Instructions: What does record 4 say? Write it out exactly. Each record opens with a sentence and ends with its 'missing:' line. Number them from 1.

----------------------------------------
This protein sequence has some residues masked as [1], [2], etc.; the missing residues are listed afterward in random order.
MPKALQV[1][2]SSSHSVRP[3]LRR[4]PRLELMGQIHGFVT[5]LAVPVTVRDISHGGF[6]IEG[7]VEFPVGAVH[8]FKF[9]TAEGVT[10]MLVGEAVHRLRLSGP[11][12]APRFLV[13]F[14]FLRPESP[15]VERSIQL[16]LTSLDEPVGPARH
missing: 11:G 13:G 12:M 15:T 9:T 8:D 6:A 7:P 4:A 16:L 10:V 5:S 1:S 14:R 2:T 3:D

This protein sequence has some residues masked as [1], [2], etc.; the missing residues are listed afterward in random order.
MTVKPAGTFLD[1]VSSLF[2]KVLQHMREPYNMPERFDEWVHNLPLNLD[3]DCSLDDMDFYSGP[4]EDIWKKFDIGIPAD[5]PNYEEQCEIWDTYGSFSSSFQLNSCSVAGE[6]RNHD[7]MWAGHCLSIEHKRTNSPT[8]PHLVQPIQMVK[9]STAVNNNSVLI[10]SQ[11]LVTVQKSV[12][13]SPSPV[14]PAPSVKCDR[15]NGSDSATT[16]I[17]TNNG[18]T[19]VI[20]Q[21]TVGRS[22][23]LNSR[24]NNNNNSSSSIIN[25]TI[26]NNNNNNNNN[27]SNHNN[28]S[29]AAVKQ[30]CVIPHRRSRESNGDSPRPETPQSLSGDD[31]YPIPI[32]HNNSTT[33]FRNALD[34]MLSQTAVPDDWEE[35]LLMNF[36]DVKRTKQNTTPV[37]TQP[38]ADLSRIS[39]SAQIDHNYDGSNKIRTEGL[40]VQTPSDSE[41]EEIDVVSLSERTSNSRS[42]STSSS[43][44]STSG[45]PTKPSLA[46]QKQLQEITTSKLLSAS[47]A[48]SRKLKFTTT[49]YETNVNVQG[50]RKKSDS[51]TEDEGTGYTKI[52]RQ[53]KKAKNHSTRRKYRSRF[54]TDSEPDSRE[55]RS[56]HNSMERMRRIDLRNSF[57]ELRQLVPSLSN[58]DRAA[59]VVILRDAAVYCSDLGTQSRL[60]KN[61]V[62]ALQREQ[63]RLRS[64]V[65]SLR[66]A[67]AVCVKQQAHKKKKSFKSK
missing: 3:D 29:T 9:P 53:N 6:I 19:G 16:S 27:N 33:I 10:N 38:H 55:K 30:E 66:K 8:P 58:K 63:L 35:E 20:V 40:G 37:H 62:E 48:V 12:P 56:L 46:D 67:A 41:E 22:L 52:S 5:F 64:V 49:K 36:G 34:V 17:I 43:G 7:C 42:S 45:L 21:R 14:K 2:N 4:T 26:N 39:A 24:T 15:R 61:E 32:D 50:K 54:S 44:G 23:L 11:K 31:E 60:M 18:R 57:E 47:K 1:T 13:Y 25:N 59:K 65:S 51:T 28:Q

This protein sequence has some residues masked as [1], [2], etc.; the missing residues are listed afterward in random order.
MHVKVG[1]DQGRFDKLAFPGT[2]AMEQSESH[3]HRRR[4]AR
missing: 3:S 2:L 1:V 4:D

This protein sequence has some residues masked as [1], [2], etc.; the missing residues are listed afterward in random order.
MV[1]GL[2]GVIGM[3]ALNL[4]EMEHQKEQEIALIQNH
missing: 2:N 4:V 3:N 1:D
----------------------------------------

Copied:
This protein sequence has some residues masked as [1], [2], etc.; the missing residues are listed afterward in random order.
MV[1]GL[2]GVIGM[3]ALNL[4]EMEHQKEQEIALIQNH
missing: 2:N 4:V 3:N 1:D